Jasmine Moore Wins Gatorade National Player Of The Year

"My career, from freshman year to now, has been unbelievable. It's been crazy and scary. It's self-fulfilling to know you've reached all your goals." -- Jasmine Moore

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It's been over a month since Jasmine Moore's final performance as a high school track and field athlete. 

And while the future University of Georgia athlete has a few weeks before she arrives in Athens for her freshman year with the Bulldogs, there's still time to reflect upon one of the greatest high school jump careers of all-time. 

"Just competing at (the University of Texas) one last time was special," Moore said of her final state championship meet in Austin. "I've had great performances there and I was just soaking it all in. I just know I've had so many supporters watching me grow up from my freshman year at the Texas Relays to my senior year of track. And to see that progression was just so cool." 

On Thursday, Moore got one more surprise. 

Gatorade named the Mansfield Lake Ridge (TX) graduate as its National Player of the Year. It marked a special year for the award, which also saw Texan Matthew Boling -- also a Georgia recruit -- win the boys Player of the Year nod. Moore had previously won Gatorade's state Player of the Year this season and last. 

"It's really just an honor," Moore said. "I wasn't expecting it. I was hoping for it, but I wasn't expecting it." 

The 5-foot-8 Moore is the first female Texan since Shelbi Vaughan in 2012 to win the national award. She was surprised on Thursday by friends and family at Mansfield Lake Ridge, including her father, Earl, and mother, Trinette, whom Jasmine said was in tears. 

Read: Jasmine Moore Culminates Career As Best Jumper In Texas History

"This has been a goal of mine for a long time," Moore said. "They've always told me, 'It's going to come, just trust the process. Don't stress yourself on it. If you work hard and get the result, you'll get rewarded.' So just having my parents there was great." 

Moore, 18, capped off her high school career much like it started, winning two more UIL Class 6A state championships in Texas. 

But while the wind did not cooperate in 2018, when she catapulted to an all-time US No. 1 all conditions triple jump leap of 45 feet, 4.75 (+3.8) inches at the Texas state meet, things were much more appealing a year later.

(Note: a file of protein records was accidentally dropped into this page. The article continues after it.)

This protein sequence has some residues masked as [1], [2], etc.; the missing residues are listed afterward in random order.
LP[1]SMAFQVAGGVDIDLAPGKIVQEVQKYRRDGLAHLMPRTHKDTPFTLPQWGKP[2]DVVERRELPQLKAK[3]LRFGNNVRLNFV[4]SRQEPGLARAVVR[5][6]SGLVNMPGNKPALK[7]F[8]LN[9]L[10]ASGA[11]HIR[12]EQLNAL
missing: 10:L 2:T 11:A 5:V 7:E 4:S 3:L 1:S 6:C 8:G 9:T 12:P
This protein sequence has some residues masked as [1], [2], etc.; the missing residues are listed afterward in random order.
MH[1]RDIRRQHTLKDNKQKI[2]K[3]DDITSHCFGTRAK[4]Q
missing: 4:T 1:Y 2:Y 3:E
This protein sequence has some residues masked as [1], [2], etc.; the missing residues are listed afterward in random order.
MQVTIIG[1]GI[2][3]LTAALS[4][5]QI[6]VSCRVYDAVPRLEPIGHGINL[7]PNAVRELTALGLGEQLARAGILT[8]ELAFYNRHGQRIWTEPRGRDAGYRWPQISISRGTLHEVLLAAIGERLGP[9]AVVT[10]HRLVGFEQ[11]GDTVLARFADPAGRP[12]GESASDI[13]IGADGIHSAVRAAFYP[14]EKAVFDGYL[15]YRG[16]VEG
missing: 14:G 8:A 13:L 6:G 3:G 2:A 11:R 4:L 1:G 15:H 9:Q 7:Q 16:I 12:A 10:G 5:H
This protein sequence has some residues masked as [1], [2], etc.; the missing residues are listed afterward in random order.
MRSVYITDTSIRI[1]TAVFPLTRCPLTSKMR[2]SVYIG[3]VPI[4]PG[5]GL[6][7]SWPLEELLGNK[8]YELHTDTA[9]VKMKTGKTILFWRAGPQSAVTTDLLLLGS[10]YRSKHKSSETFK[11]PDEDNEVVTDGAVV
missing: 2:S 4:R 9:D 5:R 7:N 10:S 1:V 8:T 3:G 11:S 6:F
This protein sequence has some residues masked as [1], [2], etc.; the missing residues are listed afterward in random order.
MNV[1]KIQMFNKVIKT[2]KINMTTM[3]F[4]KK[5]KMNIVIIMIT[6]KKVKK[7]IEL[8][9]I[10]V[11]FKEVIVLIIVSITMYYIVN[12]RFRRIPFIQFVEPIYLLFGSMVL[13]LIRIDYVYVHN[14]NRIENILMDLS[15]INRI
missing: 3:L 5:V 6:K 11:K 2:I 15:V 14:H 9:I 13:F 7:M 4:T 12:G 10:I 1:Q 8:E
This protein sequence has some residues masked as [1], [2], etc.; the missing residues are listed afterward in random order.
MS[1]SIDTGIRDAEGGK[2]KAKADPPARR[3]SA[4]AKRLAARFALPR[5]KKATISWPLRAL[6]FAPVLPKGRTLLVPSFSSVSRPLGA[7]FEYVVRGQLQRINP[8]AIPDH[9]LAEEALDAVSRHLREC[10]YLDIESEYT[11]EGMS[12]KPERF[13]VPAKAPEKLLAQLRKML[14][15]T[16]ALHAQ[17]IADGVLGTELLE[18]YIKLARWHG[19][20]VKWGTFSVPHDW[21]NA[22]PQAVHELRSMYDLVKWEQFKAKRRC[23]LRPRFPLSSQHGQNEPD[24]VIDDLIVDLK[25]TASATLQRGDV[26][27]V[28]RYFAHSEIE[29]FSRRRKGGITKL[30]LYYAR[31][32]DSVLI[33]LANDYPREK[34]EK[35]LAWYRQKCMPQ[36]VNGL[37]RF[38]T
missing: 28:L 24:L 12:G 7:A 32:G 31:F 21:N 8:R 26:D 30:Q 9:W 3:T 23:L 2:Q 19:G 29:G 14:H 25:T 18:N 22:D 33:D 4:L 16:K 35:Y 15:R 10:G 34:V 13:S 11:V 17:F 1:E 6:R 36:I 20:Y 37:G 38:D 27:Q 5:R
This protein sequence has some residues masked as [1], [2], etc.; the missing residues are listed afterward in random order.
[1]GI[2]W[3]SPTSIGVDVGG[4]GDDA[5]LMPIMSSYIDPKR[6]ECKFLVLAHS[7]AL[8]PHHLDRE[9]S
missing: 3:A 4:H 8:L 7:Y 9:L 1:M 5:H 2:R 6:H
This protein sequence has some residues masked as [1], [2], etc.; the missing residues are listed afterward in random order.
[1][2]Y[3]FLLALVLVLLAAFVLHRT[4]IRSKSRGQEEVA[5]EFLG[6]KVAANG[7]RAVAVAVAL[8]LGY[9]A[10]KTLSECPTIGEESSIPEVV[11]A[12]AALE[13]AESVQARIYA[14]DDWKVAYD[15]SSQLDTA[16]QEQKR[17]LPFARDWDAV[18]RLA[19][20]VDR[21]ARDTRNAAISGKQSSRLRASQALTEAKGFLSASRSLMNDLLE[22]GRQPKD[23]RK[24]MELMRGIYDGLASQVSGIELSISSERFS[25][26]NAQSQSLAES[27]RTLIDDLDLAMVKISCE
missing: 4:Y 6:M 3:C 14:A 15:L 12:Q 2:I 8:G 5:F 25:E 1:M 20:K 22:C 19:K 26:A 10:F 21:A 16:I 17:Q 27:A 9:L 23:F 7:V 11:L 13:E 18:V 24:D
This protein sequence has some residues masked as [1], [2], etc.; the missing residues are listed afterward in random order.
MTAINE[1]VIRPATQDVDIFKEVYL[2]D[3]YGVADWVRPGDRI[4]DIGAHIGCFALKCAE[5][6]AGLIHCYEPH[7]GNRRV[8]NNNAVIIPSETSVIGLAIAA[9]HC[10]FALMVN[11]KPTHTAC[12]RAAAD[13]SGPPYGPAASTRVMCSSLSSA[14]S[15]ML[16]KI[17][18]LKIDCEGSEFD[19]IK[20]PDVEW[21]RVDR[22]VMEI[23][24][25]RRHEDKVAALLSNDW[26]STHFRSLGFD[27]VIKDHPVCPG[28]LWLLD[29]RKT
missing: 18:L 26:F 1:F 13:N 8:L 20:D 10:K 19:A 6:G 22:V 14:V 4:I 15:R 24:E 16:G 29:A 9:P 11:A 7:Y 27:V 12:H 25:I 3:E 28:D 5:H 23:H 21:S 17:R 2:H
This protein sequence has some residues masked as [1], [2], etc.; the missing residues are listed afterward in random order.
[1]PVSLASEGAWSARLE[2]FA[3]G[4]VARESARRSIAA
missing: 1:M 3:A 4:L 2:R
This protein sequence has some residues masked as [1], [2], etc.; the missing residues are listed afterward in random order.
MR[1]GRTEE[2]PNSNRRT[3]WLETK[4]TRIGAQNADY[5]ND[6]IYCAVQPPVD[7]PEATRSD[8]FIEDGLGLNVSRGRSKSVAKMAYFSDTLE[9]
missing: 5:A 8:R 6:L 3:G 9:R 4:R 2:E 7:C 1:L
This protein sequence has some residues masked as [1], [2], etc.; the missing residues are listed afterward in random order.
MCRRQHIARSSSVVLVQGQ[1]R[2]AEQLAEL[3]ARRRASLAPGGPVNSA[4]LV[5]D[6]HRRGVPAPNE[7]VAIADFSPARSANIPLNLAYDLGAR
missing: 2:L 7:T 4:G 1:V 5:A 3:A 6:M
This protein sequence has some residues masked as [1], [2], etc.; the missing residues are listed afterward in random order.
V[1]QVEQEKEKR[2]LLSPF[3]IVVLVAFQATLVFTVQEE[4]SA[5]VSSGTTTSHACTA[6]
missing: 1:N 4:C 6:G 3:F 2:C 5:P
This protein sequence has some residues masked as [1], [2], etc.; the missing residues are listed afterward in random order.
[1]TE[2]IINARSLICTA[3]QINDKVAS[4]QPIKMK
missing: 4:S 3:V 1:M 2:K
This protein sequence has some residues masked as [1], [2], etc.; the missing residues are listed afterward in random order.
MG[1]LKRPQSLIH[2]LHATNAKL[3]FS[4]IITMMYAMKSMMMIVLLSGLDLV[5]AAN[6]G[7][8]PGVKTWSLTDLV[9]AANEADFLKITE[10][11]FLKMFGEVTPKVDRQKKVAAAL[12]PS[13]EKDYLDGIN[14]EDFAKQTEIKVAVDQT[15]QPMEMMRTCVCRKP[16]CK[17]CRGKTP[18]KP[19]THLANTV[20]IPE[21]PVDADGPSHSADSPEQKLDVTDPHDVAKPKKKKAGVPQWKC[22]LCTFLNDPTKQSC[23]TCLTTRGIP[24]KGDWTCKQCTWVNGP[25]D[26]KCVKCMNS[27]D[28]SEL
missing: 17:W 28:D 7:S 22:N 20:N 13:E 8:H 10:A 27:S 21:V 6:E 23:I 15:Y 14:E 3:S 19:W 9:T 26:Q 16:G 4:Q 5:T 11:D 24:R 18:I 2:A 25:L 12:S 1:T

Moore's state series was as good as ever, as the future Georgia athlete produced a wind-legal US No. 3 mark of 44 feet, 10 inches (+0.7), which slotted just behind just Brittany Daniels (44-11.75) and Keturah Orji (44-11). It's currently ranked No. 4 in the world in the U20 category. 

Moore also logged a win in the long jump, hitting a mark of 20 feet, 7 inches -- currently a wind-legal US No. 3 mark -- which gave her her ninth state title across four seasons, and she culminated her career in Texas as a four-time double-winner in the long and triple jumps. 

Moore, however, was much more than just a state talent. Across her career, she also qualified for two USA U20 teams, placing 10th in the triple jump and long jump at the IAAF World U20 Championships in 2018.

"For the most part, I've hit all of my goals," Moore said. Winning this (Gatorade award) was a cheery on top and another goal that I accomplished. My career, from freshman year to now, has been unbelievable. It's been crazy and scary. It's self-fulfilling to know you've reached all your goals." 

She also won a USATF U20 title in the triple jump in 2018; she earned two AAU Junior Olympic and one USATF Junior Olympic Championships in 2017; she captured a third-place performance at the Pan-American Junior Championships as a sophomore; and she won an outdoor title in the triple jump at New Balance Nationals Outdoor that same season.

Moore's indoor career saw her capture four national titles, including the difficult long and triple jump double at The Armory in 2019. It was there where she logged her career best marks indoors, going 20-9.25 and 44-25. 

Moore heads to Georgia with even bigger goals, like winning an NCAA Championship at some point over her career. 

"I'm excited," she said. "I'm a little nervous, but I know the coaching and facilities and just the education will be better. And I'm just excited to learn as much as I can." 

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